Photos of London at night before World War II.

Spooky, Beautiful 1930s Photos of London Streets at Night

Spooky, Beautiful 1930s Photos of London Streets at Night

The Vault
Historical Treasures, Oddities, And Delights
Dec. 4 2015 12:41 PM

Spooky, Beautiful 1930s Photos of London Streets at Night

With his collaborator John Morrison, Harold Burdekin photographed the streets of the city of London in the dark for his book London Night, published in 1934. In a time before stricter air pollution controls, the pair chose foggy nights to make their images, giving the light in the photos a sense of weighty presence. 

The book was printed a year after the much more famous photographer Brassaï published his influential project Paris de nuit (Paris at Night). Unlike Brassaï and the British photographer Bill Brandt, who published a book of nighttime photos of London in 1938, Burdekin and Morrison chose to record only scenes with no people in them. The resulting images are forebodingly empty.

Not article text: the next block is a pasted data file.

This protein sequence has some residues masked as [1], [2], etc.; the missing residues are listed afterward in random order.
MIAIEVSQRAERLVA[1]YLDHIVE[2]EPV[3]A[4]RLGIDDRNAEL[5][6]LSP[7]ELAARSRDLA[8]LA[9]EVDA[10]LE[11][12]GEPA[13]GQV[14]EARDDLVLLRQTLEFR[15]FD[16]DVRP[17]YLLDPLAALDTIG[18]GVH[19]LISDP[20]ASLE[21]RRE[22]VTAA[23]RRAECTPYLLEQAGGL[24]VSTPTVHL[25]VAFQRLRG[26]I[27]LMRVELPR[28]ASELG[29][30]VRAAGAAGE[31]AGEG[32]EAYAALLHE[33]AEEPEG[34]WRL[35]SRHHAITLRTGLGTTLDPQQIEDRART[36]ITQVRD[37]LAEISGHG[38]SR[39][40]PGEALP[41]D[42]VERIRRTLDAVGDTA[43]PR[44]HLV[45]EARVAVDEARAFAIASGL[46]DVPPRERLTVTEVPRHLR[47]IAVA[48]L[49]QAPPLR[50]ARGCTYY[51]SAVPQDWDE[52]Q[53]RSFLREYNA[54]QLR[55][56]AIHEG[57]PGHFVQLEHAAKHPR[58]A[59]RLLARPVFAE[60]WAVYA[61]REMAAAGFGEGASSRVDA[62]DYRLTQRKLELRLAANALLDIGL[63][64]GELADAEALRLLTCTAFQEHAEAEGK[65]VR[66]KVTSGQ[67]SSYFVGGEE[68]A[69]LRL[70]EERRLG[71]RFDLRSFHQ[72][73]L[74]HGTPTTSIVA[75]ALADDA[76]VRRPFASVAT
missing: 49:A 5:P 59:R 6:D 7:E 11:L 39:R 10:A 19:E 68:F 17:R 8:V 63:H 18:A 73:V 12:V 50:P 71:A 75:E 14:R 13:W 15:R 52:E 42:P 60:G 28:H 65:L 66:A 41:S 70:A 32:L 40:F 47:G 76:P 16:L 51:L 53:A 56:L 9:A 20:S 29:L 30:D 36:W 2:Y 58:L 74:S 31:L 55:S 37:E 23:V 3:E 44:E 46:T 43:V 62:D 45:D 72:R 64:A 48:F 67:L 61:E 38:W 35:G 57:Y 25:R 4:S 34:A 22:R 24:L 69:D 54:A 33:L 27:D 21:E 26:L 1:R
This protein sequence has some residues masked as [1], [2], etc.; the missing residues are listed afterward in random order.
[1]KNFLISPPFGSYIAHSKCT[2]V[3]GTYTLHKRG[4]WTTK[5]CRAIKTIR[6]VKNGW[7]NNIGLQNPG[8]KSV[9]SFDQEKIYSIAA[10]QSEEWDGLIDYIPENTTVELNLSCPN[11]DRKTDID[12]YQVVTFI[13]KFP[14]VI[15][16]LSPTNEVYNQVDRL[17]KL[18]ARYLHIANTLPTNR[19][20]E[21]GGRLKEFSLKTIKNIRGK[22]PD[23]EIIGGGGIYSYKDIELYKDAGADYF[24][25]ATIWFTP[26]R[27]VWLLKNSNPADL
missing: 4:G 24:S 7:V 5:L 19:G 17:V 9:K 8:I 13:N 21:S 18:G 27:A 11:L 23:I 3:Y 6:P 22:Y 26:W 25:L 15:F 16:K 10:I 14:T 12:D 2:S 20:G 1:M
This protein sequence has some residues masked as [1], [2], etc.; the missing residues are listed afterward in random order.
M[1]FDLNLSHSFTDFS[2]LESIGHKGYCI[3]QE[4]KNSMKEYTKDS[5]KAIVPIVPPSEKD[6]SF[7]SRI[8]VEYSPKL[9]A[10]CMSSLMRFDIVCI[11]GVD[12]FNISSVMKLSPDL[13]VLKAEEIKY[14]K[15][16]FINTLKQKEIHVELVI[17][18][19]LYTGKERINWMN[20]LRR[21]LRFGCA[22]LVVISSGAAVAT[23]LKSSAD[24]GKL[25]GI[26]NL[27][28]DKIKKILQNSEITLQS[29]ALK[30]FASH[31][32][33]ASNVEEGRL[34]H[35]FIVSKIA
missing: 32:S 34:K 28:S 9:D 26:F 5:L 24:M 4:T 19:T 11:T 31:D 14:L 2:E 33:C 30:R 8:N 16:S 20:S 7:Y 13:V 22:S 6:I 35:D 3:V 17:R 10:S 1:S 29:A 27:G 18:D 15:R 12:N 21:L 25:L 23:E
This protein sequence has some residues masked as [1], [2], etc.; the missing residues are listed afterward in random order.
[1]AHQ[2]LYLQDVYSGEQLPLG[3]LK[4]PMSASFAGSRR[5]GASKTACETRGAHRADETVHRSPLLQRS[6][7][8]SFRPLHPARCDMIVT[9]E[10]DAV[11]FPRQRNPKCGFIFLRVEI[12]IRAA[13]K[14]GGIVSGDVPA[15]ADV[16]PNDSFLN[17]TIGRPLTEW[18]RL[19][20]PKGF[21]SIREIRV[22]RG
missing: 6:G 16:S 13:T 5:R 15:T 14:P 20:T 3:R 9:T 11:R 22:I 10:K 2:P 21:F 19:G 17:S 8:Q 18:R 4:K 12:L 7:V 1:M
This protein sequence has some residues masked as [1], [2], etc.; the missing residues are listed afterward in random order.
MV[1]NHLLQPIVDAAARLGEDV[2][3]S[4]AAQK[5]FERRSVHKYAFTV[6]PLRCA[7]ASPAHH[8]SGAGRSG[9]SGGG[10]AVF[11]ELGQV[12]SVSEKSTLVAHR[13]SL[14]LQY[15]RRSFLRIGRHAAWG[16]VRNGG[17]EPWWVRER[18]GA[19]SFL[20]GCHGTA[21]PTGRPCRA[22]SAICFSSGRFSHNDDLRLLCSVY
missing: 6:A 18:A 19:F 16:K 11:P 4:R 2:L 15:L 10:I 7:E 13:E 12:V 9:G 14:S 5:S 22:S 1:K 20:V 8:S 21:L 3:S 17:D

Burdekin was killed, along with his wife, when a flying bomb fell on the town of Reigate, in July 1944. 

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I first saw these photos on the blog Spitalsfield Life, where the blogger has reproduced the images in their original blue tint. 

SmStBartholomewsHospital
"St. Bartholomew's Hospital, City."

Courtesy of Bishopsgate Institute

SmRegentStPicadilly
"Regent Street, Piccadilly."

Courtesy of Bishopsgate Institute

SmRiversideEastEnd
"Riverside, East End."

Courtesy of Bishopsgate Institute

SmBlackRavenAlley
"Black Raven Alley."

Courtesy of Bishopsgate Institute

SmGeorgeStreetStrand
"George Street, Strand."

Courtesy of Bishopsgate Institute

SmLeicesterSquarePicadilly
"Leicester Square, Piccadilly."

Courtesy of Bishopsgate Institute

SmRedLionPassageChanceryLane
"Red Lion Passage, Chancery Lane."

Courtesy of Bishopsgate Institute

SmRiversideEastEnd2
"Riverside, East End."

Courtesy of Bishopsgate Institute

SmTempleGardensCity
"Temple Gardens, City."

Courtesy of Bishopsgate Institute

SmStBotolphsChurchCity
"St. Botoloph's Church, City."

Courtesy of Bishopsgate Institute